CONCORD, N.C. — Clint Bowyer always has high expectations for his dirt late model program and this year was no exception.
With two champions — Josh Richards and Don O’Neal — at the wheel of his two dirt late models in the Lucas Oil Late Model Dirt Series, Bowyer had good reason to have high expectations.
Unfortunately, things didn’t go exactly as planned. O’Neal suffered a knee injury that sidelined him for several weeks, ending his hopes of a strong season at the wheel of the No. 5 DEKALB entry. He did, however, bank $20,000 for a win in the Pittsburgher 100 at Pittsburgh’s PA Motor Speedway following his return from injury.
“This year was certainly frustrating,” Bowyer admitted. “Anytime you set out on a series like we do with the Lucas Oil Late Model Dirt Series, you set out to win races and ultimately win the championship at the end of the year. So anytime you don’t do that, you didn’t meet your goal.
“We had good runs. The biggest thing was a lot of things that were out of our control. Don getting hurt certainly put a damper in our program. But we got through it. I’m proud of my guys for making the most out of the situations.”
Richards, on the other hand, had a solid season in his first year driving for Bowyer. He collected three Lucas Oil Late Model Dirt Series victories, including a $30,000 victory in the Hillbilly Hundred at West Virginia’s Tyler County Speedway.
He finished third in the series standings, but he wasn’t in the same league as series champion Jonathan Davenport.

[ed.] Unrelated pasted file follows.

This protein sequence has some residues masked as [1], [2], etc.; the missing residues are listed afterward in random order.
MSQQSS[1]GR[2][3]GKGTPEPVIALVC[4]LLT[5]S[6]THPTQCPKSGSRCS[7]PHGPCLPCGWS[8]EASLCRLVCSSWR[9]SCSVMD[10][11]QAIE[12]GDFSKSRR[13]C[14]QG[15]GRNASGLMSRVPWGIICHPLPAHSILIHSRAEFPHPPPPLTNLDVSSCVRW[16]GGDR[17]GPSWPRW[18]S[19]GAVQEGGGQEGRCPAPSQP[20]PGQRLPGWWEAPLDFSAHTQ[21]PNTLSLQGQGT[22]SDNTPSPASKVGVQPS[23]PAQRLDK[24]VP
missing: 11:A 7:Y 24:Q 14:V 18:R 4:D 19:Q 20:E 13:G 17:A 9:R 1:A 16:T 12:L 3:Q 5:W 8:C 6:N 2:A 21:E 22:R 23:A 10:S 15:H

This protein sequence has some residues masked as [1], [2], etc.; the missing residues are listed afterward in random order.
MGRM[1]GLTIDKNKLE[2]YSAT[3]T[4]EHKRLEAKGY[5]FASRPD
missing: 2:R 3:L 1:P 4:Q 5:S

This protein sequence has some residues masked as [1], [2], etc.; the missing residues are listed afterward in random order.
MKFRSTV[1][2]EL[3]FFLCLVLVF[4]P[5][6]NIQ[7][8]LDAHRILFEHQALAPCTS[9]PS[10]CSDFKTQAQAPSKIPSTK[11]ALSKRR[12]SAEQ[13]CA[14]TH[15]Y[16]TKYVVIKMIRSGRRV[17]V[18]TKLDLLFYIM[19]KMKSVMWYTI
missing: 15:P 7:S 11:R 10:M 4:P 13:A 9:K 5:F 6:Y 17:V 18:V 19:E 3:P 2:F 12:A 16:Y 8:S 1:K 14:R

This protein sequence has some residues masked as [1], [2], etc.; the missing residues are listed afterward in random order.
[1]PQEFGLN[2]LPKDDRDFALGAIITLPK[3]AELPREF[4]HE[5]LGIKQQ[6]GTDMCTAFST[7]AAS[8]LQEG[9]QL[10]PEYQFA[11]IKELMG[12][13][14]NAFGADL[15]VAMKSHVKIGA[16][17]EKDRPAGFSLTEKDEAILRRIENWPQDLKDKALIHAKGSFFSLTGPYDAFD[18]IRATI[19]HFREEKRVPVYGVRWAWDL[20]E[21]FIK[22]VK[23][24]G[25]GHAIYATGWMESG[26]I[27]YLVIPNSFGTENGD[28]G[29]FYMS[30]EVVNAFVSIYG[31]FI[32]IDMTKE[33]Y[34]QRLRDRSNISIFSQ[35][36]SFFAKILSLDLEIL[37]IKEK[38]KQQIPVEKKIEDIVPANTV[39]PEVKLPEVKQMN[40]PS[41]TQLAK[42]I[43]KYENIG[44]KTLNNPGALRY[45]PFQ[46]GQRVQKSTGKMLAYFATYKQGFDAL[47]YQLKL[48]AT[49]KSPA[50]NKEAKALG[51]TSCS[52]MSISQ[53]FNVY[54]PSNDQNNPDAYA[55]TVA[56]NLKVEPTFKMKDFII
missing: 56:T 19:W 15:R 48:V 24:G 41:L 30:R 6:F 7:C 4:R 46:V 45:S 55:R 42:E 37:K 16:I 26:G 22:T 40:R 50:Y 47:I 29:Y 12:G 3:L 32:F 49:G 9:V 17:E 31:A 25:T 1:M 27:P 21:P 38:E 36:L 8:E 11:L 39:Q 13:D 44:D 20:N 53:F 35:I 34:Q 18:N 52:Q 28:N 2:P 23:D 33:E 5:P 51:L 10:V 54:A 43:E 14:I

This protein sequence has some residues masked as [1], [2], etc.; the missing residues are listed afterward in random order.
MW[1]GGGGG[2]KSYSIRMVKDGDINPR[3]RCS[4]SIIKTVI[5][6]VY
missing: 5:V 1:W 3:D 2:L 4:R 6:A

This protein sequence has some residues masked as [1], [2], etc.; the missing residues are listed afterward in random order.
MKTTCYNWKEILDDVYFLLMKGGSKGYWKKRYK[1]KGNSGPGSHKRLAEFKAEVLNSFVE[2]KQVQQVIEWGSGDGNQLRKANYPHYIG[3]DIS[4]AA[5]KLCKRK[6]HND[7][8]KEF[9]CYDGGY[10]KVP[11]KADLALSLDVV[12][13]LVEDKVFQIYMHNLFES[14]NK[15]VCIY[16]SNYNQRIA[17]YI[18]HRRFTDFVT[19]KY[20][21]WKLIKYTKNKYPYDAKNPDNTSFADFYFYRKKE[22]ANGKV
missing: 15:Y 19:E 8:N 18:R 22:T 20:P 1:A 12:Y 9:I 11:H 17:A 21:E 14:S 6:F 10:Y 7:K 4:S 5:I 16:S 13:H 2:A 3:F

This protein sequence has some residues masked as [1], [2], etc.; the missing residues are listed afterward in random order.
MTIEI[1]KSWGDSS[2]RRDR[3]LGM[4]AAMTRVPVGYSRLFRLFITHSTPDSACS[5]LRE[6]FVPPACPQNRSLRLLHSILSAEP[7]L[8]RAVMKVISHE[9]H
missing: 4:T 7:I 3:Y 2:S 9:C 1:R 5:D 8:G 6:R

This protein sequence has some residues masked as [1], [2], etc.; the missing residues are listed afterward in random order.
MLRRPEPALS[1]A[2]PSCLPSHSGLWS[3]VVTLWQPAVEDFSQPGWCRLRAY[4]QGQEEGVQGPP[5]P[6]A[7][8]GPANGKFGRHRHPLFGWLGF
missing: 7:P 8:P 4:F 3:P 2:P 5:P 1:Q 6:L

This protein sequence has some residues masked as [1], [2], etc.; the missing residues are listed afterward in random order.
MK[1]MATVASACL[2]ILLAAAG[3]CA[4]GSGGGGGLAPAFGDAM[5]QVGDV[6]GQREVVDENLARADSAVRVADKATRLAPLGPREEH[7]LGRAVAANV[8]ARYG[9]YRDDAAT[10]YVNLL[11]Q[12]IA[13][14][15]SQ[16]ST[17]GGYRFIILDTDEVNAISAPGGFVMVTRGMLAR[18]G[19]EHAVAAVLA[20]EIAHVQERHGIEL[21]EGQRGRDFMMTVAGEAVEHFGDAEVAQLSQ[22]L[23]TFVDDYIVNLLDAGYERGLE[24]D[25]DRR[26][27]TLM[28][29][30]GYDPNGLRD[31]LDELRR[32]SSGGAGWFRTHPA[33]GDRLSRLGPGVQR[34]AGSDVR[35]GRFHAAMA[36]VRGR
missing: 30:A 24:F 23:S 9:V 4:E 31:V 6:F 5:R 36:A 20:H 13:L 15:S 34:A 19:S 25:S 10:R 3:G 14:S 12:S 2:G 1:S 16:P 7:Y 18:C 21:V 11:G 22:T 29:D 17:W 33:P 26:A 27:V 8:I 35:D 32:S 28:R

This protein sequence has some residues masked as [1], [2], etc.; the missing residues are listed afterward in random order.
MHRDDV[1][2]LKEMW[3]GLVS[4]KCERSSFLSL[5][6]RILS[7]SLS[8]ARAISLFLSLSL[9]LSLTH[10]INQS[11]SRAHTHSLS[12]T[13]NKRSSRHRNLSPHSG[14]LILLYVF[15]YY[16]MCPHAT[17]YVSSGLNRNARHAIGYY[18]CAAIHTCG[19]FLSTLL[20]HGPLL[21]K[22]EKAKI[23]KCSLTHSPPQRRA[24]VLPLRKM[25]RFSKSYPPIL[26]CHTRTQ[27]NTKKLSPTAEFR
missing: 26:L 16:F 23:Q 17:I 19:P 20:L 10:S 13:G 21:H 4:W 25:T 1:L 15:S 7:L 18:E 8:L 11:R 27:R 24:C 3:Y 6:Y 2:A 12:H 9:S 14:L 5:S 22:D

“Josh finished third in points. Obviously, that’s not where we wanted to be, but it’s not 10th either,” Bowyer said. “We definitely have stuff to build on.”
Bowyer, who was at The Dirt Track at Charlotte Wednesday for a media event previewing the Can-Am World Finals later this week, said he doesn’t know if Richards and O’Neal will be back in his dirt late models next year.
“I hope so,” Bowyer said when asked if Richards and O’Neal would return in 2020. “We’re working on a lot of things. I’ve been in this deal a long time. You can’t do this without partners. No different on the Cup side. Every single year things get later and later and later. I don’t like that.
“Just two weeks ago I signed for next year (in the Cup Series with Stewart-Haas Racing). The last time I signed a contract it was a year and a half in advance. This year it was three races to the end of the season and I just got the deal done. Now it’s time to focus on everything else.
“I told them boys a long time ago, don’t ever worry about a thing until you look over and see me not in that Cup car. Then all of a sudden, we’ve got to figure a lot of stuff out. That’s the first piece of the puzzle you have to get on table and all the rest of it seems to come together quite well.”
Bowyer, a native of Kansas who started his career racing on dirt before landing an opportunity to drive for Richard Childress Racing in 2004, is thankful he can continue to be involved in dirt racing and give back to the grassroots level of the sport.
“I’m proud to have late models and be able to give back to something that has given so much to me,” Bowyer said. “That was my dream man. It was my dream to have semi and roll up and down the road with your buddies and roll into a race track and know you can kick their ass and then go out there and do it because of your hard work and determination to work harder than the next guy.
“Somehow, some crazy way, I never got the chance to do that in a late model,” Bowyer continued. “I never dreamed of going to Charlotte Motor Speedway. Maybe, possibly, the Charlotte Dirt Track if I could ever get over there halfway across the country. But literally, just making a living racing was the extent of my dream and I was perfectly satisfied chasing after that.
“So to be able to have late models and race at this level is very important to me.”